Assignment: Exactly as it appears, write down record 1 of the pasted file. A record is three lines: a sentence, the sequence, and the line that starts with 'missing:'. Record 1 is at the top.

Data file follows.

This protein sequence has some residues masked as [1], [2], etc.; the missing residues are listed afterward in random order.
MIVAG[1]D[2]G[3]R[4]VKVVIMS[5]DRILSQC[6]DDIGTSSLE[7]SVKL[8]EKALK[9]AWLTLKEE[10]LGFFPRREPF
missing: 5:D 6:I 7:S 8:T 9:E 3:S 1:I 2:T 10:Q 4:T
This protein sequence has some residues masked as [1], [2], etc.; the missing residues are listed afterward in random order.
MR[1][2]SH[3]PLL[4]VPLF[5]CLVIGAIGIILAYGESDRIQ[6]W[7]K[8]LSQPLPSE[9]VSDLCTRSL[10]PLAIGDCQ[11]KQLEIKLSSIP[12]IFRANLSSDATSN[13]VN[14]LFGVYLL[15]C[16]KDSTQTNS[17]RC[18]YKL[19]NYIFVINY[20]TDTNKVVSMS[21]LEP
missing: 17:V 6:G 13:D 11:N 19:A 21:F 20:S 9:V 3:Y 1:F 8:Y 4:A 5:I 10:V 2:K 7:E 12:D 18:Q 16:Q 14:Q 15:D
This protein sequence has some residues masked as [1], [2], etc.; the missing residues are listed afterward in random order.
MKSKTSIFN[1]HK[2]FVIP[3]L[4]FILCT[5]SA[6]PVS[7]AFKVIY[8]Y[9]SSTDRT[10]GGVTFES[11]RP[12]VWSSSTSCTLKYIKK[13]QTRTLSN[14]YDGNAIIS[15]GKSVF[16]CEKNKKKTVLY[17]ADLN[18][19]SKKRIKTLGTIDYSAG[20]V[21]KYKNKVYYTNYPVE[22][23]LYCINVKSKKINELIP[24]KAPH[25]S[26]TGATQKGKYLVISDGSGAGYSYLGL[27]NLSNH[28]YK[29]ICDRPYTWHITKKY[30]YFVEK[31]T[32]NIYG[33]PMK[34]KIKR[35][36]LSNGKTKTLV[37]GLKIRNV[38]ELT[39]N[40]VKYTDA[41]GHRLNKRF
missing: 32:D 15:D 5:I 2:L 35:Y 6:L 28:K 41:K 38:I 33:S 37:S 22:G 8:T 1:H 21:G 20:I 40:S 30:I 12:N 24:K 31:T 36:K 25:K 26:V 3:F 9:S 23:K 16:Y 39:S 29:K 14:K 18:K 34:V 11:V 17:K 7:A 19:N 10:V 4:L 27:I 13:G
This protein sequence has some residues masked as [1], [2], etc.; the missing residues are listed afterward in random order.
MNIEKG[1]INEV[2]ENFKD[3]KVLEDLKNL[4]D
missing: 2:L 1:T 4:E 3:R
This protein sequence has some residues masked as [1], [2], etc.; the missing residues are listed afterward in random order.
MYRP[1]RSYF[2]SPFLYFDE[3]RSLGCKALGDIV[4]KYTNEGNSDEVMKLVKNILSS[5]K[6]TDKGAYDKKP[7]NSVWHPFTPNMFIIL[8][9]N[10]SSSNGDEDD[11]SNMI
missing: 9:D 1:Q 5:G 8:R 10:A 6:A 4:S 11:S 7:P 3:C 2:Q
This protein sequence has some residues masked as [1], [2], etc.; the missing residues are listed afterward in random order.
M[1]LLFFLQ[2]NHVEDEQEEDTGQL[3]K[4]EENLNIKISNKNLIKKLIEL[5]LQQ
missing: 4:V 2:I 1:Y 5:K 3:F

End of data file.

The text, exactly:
This protein sequence has some residues masked as [1], [2], etc.; the missing residues are listed afterward in random order.
MIVAG[1]D[2]G[3]R[4]VKVVIMS[5]DRILSQC[6]DDIGTSSLE[7]SVKL[8]EKALK[9]AWLTLKEE[10]LGFFPRREPF
missing: 5:D 6:I 7:S 8:T 9:E 3:S 1:I 2:T 10:Q 4:T